The last 80 hours without free-flowing electricity have been trying but all in all not too bad. I have had mixed feelings about ComEd’s response. It is easy to just get angry and start blaming them for all the mess, but almost 1 million locations lost power, which I believe was a record, so maybe we should evaluate that a little further.
For me, I find some positives about ComEd’s response. First, I was impressed with the ability of ComEd to recruit so many out-of-state workers. There were crews from something like 8 states including Alabama and Maryland (I believe) and some fine folks from JT Electric in Edwardsville, IL. Working in my neighbor’s yard. I’m assuming ComEd is picking up all the costs for this, but getting 900 crews in the field within 24 hours was impressive and confidence creating. Now, if this turns into justification for a rate hike, that will turn into a negative.
The biggest positive on ComEd’s behalf was the use of its Twitter feed. In the jobs I have had, especially in education, there always seem to be some management that never makes an effort to be seen or known. These managers or administrators are the ones it is easy to bad mouth and trash behind their backs. The same thing can happen during a power outage. People are frustrated, scared, confused and looking for someone to blame. It is easy to go off of ComEd and I started to. I posted a slightly negative tweet about ComEd’s estimated repair times and, lo and behold, someone from ComEd replied!
While the information wasn’t phenomenal, I was so impressed that someone replied and I felt reassured that those of that were power less weren’t actually powerless. This person (or more likely a team of people) kept responding to tweets all throughout the outage. They responded to happy and angry tweet and with a kind and reassuring voice. And, let me tell you, some of the tweeters were a bit hot under the collar. @panicM00N was a prime example:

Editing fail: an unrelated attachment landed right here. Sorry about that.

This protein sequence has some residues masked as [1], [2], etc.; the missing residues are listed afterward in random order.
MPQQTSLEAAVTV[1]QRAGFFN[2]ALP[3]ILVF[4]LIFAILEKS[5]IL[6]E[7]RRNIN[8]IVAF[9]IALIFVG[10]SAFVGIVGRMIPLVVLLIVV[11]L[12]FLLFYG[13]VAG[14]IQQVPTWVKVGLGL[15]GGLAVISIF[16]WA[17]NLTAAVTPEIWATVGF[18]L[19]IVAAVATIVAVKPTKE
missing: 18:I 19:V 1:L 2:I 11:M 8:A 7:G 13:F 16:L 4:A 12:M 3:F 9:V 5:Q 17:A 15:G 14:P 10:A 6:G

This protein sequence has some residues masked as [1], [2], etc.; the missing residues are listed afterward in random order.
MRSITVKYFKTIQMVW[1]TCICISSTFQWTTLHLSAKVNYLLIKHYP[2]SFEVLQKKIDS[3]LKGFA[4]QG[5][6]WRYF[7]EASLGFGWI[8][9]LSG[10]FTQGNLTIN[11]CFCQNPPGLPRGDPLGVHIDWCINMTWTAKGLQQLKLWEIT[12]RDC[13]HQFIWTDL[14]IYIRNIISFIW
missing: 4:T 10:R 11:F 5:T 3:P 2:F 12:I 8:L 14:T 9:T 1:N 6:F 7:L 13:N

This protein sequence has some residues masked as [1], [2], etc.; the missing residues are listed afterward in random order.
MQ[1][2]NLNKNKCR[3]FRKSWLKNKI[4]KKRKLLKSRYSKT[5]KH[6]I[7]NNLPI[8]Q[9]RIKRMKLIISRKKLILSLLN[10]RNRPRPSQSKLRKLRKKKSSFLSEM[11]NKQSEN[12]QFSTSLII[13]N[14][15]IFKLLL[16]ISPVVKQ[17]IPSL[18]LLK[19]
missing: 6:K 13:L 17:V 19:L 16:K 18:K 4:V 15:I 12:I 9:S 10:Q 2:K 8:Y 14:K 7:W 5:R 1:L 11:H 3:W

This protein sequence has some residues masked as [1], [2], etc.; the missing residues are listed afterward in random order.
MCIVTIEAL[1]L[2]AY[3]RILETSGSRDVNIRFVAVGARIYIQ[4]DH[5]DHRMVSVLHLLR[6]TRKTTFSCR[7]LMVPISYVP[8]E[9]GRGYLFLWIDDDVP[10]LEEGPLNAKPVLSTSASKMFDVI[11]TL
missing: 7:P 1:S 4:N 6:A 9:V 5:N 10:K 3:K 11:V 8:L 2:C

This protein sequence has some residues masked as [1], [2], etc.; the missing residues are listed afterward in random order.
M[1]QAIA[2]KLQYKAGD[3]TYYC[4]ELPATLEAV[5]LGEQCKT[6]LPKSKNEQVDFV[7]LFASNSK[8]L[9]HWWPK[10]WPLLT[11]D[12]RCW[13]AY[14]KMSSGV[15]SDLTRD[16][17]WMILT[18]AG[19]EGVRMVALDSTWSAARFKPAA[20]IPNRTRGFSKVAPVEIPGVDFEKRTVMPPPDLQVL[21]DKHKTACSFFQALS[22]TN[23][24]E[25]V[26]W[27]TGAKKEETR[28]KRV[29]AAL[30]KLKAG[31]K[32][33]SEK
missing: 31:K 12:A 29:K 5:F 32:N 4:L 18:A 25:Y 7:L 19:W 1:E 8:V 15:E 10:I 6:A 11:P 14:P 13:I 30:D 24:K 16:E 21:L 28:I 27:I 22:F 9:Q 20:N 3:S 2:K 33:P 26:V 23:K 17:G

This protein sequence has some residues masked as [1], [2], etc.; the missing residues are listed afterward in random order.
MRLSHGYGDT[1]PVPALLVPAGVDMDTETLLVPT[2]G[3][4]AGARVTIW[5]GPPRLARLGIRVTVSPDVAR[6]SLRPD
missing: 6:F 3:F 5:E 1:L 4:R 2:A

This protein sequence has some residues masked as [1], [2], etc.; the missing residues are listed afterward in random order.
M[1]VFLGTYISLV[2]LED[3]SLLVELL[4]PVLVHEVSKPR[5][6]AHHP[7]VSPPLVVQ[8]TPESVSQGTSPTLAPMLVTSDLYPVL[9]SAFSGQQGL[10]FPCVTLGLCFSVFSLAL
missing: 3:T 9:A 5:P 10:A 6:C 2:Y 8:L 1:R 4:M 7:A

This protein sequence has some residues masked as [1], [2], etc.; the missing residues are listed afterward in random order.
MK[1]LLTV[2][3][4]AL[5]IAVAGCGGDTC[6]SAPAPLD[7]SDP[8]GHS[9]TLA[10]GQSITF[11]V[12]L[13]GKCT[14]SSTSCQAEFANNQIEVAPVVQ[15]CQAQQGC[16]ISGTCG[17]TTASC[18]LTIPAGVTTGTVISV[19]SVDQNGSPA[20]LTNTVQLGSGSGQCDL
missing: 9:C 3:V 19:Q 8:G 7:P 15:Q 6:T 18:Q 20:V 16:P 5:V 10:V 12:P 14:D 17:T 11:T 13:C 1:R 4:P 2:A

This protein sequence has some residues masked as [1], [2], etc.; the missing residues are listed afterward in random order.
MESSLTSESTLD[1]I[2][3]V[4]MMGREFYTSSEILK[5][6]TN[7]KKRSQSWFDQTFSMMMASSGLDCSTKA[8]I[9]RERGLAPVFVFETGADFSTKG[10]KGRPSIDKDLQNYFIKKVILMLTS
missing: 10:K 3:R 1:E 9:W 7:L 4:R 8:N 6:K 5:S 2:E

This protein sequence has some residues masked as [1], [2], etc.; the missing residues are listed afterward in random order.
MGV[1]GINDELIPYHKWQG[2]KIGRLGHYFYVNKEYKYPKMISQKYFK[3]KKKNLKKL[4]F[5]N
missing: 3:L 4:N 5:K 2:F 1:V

But, ComEd was calm in their response.
Lastly, the nice ComEd people also were willing to take suggestions like this one from my wife:
As for the negatives, I don’t really fault them for the outage. Maybe it is their fault with due to dyeing infrastructure, but that isn’t really about the response to the storm. My biggest criticism is with their estimated repair time system and the texts I received. While I appreciate that they want to trying to keep us informed as best they can, the times were very poor.
The power went out at about 8 AM Monday morning and my initial estimated repair time was 6 PM on Tuesday. Because of this time, we decided not to buy a generator and not to make certain choices about our situation. After Tuesday night came and went the time kept moving later and until I received a text from ComEd telling me my power was restored and it was wrong. After I called to inform them of this my estimated restore time got pushed to 6 PM Saturday! This really made us rethink our plans, but then the power was restored by 8 PM on Thursday.
Ultimately, I am not sure what advice I would give the good people who bring me power. Don’t give updates unless they are accurate? Predict the longest possible time right away and then make it sooner? Or keep doing what they’re doing? In some respects, a wrong prediction is just as bad (maybe worse) than no prediction, but I did appreciate their attempts to harness the power of texting and the internet.
Ultimately, I would give ComEd a B on their response to the storm. People who were without power longer than I might have more harsh words, but I felt that throughout the entire escapade ComEd was working as hard as they could to get the outage fixed and I felt that they were always looking out for me throughout the process. Maybe their grade for preventive maintenance should be lower, but that would be a different discussion.